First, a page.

What is your question?
So i'll start by saying that I like my boss but at times I feel she is extremely impulsive. I find it difficult to judge what issues I should be concerned about that will set her off and others she won't care about, there seems to be no rhyme or reason. She gives a ton of feedback, which I appreciate. However, sometimes I feel like I get so much feedback from her that I can't keep track of it all. The feedback is definitely almost always constructive, very rarely positive.
I've been working on this powerpoint to describe an initiative our team is doing and I sent an editable powerpoint instead of a PDF, thinking the recipient was on our internal team. The recipient was a senior manager and specifically asked for an editable version. As expected she was quick to give the feedback, but this time I almost felt like I was being boarder-line harassed. Here is a transcript of the Teams chat exchange between her and I;
- Boss: You should not have sent that editable PPT
- Boss: You should have just cc'd me. You have to be careful with this Jim. I made it very clear.
- Me: I 100% agree that I should not have sent the non-protected file.
- Boss: I mean - this can't happen again.
- Boss: You have to show strategic thinking. Why would you send that.
- Me: Yes, I need to get better about strategic thinking. Major brain fart on my part lol (me trying to add levity given she's already told me i've screwed up in 5 different ways)
- Boss: To be clear, there is nothing about this that I think is funny.
- Boss: You're a senior member of the team. You need to think better.
- Me: Yes, senior member, Should be more on top of it. I have no excuse. Total screw up. (she liked the message)
- Boss: We don't have time for amateur mistakes.
At this point, I became frustrated with her. I decided to tell her I had to jump on another meeting and ended the conversation out of fear i'd say something impulsive myself and regret it.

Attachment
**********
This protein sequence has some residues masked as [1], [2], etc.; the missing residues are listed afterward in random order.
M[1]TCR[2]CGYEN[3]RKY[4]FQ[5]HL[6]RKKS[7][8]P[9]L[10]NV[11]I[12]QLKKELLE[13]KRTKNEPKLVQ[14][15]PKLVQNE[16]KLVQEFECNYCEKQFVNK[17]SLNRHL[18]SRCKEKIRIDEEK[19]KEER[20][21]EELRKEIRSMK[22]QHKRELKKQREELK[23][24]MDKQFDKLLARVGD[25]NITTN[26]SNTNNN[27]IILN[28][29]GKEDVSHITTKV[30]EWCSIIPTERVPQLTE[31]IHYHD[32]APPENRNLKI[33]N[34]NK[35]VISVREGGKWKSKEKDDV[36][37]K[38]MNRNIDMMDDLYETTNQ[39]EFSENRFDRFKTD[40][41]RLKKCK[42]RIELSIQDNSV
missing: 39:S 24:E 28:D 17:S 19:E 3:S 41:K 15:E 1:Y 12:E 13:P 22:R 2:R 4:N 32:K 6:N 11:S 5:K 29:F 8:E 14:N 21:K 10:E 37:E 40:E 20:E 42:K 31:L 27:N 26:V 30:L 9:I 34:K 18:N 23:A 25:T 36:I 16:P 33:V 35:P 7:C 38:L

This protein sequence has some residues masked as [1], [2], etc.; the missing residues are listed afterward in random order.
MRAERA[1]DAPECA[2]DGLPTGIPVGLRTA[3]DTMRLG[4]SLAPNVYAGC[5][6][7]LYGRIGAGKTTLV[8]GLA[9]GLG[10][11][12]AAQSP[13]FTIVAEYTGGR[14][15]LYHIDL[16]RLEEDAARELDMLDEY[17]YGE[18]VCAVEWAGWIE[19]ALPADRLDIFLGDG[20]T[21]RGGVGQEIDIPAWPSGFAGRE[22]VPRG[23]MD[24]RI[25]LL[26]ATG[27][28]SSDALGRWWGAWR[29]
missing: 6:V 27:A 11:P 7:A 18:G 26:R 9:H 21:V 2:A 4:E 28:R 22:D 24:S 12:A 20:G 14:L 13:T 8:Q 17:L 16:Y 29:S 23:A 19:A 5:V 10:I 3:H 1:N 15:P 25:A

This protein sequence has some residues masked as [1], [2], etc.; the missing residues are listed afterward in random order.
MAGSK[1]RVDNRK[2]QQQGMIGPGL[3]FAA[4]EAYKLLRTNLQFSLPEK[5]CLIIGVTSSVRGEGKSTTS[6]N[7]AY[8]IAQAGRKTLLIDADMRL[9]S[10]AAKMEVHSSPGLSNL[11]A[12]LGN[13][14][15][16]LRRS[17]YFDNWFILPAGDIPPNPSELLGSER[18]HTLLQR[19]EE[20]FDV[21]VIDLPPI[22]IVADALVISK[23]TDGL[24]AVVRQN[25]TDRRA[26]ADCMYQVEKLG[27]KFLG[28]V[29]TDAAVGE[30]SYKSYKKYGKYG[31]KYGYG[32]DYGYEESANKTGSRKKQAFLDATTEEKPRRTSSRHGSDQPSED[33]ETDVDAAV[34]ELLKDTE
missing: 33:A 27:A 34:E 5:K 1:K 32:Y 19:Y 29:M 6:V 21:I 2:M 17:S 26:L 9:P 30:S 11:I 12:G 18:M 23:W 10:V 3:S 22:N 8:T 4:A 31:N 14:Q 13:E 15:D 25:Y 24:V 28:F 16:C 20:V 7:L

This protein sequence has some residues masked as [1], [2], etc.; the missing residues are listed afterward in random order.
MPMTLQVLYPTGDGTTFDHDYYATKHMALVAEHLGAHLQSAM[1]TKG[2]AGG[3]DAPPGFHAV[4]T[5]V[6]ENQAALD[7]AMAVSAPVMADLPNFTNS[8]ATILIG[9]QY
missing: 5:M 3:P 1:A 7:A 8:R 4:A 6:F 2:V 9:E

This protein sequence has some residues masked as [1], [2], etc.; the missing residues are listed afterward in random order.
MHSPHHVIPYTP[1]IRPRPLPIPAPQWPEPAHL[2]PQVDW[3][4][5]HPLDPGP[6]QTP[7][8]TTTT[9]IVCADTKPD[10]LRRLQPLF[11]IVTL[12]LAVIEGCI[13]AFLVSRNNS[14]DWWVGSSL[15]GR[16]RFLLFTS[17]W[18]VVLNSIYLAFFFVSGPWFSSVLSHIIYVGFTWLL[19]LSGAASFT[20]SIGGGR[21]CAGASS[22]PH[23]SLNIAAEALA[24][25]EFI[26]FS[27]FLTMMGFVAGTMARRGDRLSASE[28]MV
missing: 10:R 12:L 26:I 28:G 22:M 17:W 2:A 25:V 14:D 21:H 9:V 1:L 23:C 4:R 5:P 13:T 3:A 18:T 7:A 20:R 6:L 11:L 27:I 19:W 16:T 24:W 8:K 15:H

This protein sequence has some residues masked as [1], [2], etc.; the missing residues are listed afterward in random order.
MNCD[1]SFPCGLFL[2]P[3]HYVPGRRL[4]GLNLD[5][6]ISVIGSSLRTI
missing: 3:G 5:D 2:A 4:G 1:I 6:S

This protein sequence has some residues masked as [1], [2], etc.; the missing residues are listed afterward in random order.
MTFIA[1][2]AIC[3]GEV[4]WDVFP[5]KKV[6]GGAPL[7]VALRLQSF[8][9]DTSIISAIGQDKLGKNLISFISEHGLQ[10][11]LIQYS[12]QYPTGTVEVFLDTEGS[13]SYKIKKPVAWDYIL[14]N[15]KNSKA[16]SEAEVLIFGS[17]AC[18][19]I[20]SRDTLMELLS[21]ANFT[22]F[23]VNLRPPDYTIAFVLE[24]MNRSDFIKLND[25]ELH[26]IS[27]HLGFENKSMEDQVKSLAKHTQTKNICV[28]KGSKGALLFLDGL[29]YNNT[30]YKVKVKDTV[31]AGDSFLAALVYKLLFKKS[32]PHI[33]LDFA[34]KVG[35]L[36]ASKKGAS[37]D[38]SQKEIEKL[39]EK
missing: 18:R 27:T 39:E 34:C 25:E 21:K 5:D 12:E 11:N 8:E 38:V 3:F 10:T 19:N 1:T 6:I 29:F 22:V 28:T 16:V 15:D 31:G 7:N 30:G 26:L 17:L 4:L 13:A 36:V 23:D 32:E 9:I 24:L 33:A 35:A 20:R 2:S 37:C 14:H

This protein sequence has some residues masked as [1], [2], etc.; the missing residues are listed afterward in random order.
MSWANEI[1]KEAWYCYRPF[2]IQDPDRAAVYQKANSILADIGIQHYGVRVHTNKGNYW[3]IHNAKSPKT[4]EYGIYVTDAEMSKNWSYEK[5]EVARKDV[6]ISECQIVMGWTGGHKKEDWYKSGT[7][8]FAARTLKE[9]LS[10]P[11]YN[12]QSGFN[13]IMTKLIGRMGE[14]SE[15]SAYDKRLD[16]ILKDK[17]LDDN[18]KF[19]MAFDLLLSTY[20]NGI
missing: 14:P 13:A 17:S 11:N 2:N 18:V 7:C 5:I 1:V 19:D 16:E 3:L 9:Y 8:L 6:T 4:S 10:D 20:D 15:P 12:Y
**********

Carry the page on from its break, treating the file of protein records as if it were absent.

Thoughts? Am I being irrational?
Your boss does sound like a negative micromanager. That’s unfortunate.
Feedback is always helpful, of course. But, she’s not being very constructive with it or turning it into a coachable moment.
The threatening tone doesn’t help either (e.g., “I mean - this can't happen again”). No one likes to feel like their job is always on the line with every mistake.
If you feel like the working relationship is salvageable, there are a few things you can try. If not — and you think the interaction will never improve — keep your eyes open for a new job and be prepared to leave.
First, what’s the big deal with sending an editable presentation, especially if they asked for it? Why is she so upset about that?
I would have immediately said, “My mistake. Can you tell me more about your concerns with them having an editable file? I just want to understand so I can make better decisions about things like this in the future.”
Second, if you already know she’s such a micromanager, it's probably a good idea to check in with her on decisions and actions you plan to make. This will help you tune your work going forward.
I worked for someone like this once. Instead of asking what they thought I should do, I would check in and let them know what I was planning on doing and see if they agreed with my course of action.
So, more like, “By the way, I’m going to be sending Susan our latest budget spreadsheet tomorrow. Do you have any concerns with me sharing that with her?”
Over time, you’ll learn how she thinks various decisions should be made and align yourself with that. Now, if you agree with that and are ok with how you’re learning and growing in that organization, great!
But, if you fundamentally disagree with how things are being done, you’re going to be miserable working there. Then, it’s time to start looking for a job with a boss who you’d rather be working for.